It was his idea that morning to drive a few hours south from our home in Los Angeles because he had a craving for fish tacos. Back then, it was nothing for us to wake up on a weekend morning and decide to drive to the border so that we could find that woman with the fish taco cart in Tijuana. She wasn’t always on the same sidewalk and her cart didn’t have a name so sometimes we would wander for an hour looking for her, walking past people trying to get our attention, men blowing whistles to entice us to enter their dance clubs, men carrying cameras inviting us to pose next to donkeys painted like zebras, and endless shops selling discount souvenirs and discount pharmaceuticals. This was a lot of effort for fish tacos, especially considering we lived in LA where taco stands were as common as Dunkin Donuts are where we live currently in New England, but even now, years later, I remember how happy we were when we would find the woman, as if we were reunited with a long-lost aunt, how we’d watch her drop the fish into the bubbling oil, how the liquid batter solidified into a golden crunch, how our eyes would glisten after taking the first bite.

The Border Patrol agent is cranky. Throughout his shift, he has been barking instructions at busloads of tourists, college kids, and day drinkers, including this red bus whose route crosses the U.S.-Mexico border from Tijuana to San Ysidro, back and forth, over and over.

“You are not citizens of California,” he says. “Do you understand? California is not a country.”

When I’m in the middle of a moment like this, everything leaves my head and it’s difficult to think clearly. Is this a trick? I turn to my boyfriend. “What am I supposed to say?” I whisper. “Because I do live in California.”

He thinks the Border Patrol agent is funny, a kind of comedian trying to make the best of a repetitive job. He’s surprised when he sees my face, how distressed I seem. After all, I am in no danger, but this is the thing about traumatic experiences, the sound they make can echo for a lifetime. Before I was naturalized as a U.S. citizen, I lived in fear that one encounter with the wrong person would kick off a series of events that ended with me deported. Even today, a part of me still fears this, especially considering this administration’s racist attacks on immigration. In 2018, U.S. Citizenship and Information Services removed the phrase “a nation of immigrants” from its mission statement. That same year, a task force on denaturalization was created to focus on ways to revoke citizenship from those who had naturalized the way that I had. Even though I know the point of all these anti-immigrant policies is to create an unwelcoming environment and intensify immigrants’ feelings of insecurity, it’s difficult not to react instinctively with fear.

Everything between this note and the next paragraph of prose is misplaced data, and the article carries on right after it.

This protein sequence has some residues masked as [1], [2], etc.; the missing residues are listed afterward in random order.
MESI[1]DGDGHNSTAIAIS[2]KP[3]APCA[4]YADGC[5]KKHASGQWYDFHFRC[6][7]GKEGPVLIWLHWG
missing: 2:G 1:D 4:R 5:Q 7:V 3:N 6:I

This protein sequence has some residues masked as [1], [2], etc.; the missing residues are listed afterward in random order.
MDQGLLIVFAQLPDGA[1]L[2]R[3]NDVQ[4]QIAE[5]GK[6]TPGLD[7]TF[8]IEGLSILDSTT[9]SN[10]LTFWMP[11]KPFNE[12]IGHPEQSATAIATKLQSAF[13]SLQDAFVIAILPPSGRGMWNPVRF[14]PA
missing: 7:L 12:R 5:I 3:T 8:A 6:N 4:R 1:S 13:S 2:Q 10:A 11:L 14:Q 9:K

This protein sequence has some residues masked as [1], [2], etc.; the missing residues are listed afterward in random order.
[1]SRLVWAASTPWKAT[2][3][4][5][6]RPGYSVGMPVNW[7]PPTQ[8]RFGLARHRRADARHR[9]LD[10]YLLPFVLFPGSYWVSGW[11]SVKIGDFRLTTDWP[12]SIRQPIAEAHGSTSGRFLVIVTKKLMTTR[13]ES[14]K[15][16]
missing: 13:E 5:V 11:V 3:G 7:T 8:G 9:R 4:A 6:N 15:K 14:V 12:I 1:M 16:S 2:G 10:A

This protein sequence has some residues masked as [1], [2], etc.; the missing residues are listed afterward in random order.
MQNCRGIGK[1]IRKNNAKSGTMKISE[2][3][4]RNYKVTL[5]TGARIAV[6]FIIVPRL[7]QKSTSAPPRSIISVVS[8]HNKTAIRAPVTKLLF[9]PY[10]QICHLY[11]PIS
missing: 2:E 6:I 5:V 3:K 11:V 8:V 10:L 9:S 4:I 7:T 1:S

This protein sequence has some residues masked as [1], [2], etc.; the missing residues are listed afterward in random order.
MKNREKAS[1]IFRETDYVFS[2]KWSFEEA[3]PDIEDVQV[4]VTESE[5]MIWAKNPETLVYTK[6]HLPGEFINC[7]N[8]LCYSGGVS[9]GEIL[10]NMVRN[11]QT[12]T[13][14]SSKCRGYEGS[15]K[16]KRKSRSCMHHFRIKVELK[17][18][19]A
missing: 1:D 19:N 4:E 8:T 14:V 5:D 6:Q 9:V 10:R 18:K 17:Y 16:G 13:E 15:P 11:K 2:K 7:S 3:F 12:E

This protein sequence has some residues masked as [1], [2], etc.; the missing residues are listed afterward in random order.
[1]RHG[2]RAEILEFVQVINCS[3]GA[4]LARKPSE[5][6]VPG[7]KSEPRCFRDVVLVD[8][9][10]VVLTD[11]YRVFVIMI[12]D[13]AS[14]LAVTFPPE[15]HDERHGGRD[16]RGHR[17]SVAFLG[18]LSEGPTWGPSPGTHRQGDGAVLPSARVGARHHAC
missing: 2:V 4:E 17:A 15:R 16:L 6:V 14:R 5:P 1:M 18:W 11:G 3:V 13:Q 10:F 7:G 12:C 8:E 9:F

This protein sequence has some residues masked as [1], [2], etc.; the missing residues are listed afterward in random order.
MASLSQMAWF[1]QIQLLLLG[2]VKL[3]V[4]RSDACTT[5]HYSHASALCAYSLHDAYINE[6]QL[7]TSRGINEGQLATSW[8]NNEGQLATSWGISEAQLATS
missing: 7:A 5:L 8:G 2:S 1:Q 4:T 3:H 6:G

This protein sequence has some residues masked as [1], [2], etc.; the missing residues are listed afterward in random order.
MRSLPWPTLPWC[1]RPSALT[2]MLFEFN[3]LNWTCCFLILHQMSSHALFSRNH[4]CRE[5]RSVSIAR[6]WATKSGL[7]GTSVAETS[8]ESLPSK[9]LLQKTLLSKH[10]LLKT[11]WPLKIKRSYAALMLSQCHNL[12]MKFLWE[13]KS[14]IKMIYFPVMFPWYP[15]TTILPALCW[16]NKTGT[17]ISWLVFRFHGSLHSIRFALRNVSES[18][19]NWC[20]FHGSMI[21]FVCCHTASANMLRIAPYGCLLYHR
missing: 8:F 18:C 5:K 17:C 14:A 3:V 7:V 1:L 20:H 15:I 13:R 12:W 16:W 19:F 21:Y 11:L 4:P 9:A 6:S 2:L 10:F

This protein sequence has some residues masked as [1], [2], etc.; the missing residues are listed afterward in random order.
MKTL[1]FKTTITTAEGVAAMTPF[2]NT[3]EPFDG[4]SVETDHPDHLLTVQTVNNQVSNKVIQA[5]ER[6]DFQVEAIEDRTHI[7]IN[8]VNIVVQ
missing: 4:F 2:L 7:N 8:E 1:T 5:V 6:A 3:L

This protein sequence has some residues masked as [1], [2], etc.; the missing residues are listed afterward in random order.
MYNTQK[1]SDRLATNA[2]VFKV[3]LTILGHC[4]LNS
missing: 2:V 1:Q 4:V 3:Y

But trauma doesn’t recognize time. That day, I am sitting on a red bus over the U.S.-Mexico border next to the man who will eventually become my husband. He is Black American and I am an immigrant from the Philippines, formerly undocumented.   

“What am I supposed to say?”

“The answer is you are a U.S. citizen,” he says.

“You are a U.S. citizen,” I repeat.

“No,” he says. “Answer, ‘I am a U.S. citizen.’”

I nod, repeating, “I am a U.S. citizen,” in my head until it’s my turn to face the Border Patrol agent.